In the fight against cancer, not all immune cells play on our side. Tumour Associated Macrophages are definitely on the tumour side, by not only supporting its growth, but also generating an immune suppressive environment. The good news is that there are strategies to welcome the traitors back to our team. One recently published used very small particles and a technique called “photogeneration”.
It is not the first time we mention Tumour Associated Macrophages, TAMs for friends. Not all macrophages are bad, but those associated with the tumour promote its progression, metastasis formation and recurrence. Scientists define them as M2 macrophages, as opposed to M1 macrophages, which exert anti-tumour functions. The same cell population can act in two different and quite opposite ways, depending on its activation state and the types of chemical mediators released.
Tumour and TAMs: a dangerous partnership
A macrophage is not inherently “good” or “bad” and its final aspect or “phenotype” can be either M1 or M2 depending on the signalling molecules in its microenvironment. To be honest, M2 are not always the bad guys: their primary functions are wound healing and tissue repair, and most importantly they turn off the immune response when the stimulus that has triggered it in the first place has been eliminated.
Nonetheless, the tumours are very good at exploiting mechanisms or switches naturally present in our body for their own benefits. Because TAMs are naturally programmed to dampen immune responses, the tumour recruits them to generate an immune suppressive environment, which protects it from the attacks of the immune system. In fact, our immunotherapies often fail because of the TAMs mediated immune suppression in the tumour microenvironment.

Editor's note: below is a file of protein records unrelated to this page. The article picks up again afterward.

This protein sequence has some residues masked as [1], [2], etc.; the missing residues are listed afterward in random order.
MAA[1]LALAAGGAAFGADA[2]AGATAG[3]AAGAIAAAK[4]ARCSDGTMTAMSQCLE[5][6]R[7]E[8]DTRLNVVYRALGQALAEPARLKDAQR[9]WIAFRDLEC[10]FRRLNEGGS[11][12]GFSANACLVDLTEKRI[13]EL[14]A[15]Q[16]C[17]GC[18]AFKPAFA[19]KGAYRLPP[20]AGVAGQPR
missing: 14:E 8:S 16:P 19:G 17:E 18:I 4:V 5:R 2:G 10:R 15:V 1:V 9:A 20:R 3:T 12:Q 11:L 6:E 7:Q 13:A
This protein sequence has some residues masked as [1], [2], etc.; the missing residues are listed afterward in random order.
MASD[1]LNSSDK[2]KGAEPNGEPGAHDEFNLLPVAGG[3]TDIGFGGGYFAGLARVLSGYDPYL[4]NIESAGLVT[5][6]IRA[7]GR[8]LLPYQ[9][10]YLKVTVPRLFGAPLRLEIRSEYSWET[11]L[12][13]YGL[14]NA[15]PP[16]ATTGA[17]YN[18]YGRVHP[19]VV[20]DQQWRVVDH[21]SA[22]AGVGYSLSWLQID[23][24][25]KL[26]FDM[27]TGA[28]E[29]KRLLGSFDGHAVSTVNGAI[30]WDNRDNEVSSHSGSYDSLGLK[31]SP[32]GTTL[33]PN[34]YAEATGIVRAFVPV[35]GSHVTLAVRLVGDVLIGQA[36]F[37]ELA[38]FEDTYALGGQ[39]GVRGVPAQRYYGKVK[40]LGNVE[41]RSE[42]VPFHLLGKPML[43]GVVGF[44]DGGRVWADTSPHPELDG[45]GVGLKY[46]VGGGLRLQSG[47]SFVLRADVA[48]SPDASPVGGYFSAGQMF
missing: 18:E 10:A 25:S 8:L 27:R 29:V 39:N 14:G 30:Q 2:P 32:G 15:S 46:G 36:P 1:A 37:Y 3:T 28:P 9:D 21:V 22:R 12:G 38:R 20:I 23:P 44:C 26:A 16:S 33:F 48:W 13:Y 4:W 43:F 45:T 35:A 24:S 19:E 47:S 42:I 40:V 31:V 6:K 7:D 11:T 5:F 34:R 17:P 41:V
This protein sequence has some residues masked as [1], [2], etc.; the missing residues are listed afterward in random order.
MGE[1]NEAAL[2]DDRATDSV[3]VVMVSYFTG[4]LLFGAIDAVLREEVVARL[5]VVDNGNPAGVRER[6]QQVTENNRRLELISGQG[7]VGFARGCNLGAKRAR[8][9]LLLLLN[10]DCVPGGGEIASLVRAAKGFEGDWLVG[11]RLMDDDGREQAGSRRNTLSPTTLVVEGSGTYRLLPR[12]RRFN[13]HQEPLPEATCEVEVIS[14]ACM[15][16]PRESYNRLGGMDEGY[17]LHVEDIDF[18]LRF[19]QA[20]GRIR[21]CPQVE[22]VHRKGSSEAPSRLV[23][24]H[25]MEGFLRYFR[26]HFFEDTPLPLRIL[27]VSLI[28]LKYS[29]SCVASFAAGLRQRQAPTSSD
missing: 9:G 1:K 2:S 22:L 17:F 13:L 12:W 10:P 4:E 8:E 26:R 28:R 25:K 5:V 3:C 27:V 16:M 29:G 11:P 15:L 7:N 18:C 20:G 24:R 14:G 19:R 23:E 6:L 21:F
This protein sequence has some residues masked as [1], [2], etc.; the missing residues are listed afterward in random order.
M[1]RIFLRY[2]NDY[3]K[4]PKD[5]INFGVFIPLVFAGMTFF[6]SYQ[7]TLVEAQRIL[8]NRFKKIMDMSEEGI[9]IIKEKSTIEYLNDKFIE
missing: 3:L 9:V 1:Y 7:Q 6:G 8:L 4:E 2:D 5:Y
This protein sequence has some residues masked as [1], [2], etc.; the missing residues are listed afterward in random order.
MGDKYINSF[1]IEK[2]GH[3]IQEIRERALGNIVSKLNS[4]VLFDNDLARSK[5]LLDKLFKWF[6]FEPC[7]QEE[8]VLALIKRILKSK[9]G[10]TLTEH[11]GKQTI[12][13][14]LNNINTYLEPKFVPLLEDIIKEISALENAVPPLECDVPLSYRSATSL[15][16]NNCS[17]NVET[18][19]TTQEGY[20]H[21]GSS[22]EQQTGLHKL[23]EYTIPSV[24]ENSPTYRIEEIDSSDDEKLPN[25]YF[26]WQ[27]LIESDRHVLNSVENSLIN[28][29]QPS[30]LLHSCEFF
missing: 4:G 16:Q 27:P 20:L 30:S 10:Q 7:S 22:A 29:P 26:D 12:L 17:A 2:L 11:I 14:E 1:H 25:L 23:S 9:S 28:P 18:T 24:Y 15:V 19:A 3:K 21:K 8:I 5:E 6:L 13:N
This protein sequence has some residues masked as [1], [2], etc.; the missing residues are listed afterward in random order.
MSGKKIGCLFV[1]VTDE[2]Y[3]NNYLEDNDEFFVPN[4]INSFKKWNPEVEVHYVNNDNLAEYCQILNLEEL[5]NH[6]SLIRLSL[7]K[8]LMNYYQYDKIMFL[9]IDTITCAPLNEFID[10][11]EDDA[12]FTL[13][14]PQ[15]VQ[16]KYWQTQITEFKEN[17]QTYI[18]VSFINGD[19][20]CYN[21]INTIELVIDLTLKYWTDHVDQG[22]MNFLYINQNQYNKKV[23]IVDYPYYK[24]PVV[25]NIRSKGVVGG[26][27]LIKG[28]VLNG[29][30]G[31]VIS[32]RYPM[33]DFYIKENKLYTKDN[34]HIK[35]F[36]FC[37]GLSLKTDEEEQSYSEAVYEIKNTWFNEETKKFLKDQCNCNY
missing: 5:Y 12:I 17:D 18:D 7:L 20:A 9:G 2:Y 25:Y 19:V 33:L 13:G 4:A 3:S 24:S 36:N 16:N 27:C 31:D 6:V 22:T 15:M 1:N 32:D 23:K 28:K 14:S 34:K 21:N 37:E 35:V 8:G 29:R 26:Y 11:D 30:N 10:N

When someone hurts us, we find it difficult to think that he will ever change, don’t we? With TAMs it is a bit different: they do change, as they are very plastic cells and can switch from M1 to M2 phenotype or vice versa. This is a good news for us, because it means that we do not need to eliminate TAMs, but we can turn them into M1 macrophages that will help us to defeat cancer. What is the “recipe” to realize such a transformation?
There are several strategies under investigation, including the use cytokines cocktails, gene therapy and other chemical mediators like Radicalic Oxygen Species (ROS). In a paper published on Nanoletters scientists explored the latter in combination with nanoparticles.
“Nano” does not just mean “very very small”; in science, it refers to specific dimensions ranging from 1 to 100 nanometers (one nanometer is a billionth of a meter!). In this study, the nanoparticles were covered with a sugar called mannose that made it possible the internalization in the TAMs through a specific receptor. Inside the nanoparticles, there were chemical compounds called photosensitizers, which produce ROS when excited by a specific wavelength. The strategy is called photogeneration and can be precisely controlled by turning on and off a specific laser, so that the production of free radicals does not damage the cell itself. In fact, these molecules, if produced in excess, are harmful to the tissues, but in controlled doses, they manage to do the miracle: they trigger that cascade of events that drives the phenotype switch, in order to face the emergency.
Researchers demonstrated that it was possible to control the production of ROS in the TAMs by photogeneration and that such chemicals induced the switch from M2 to M1 phenotypes. The reprogrammed macrophages were further potentiated in their capacity to instruct the cells of adaptive immunity (e.g. lymphocytes) to specifically recognize cancer cells and can effectively counteract tumour growth in mouse models.
Shi, C. et l. (2018). Reprogramming Tumor-Associated Macrophages by Nanoparticle-based Reactive Oxygen Species Photogeneration. Nano Lett.
Our previous articles on TAMs: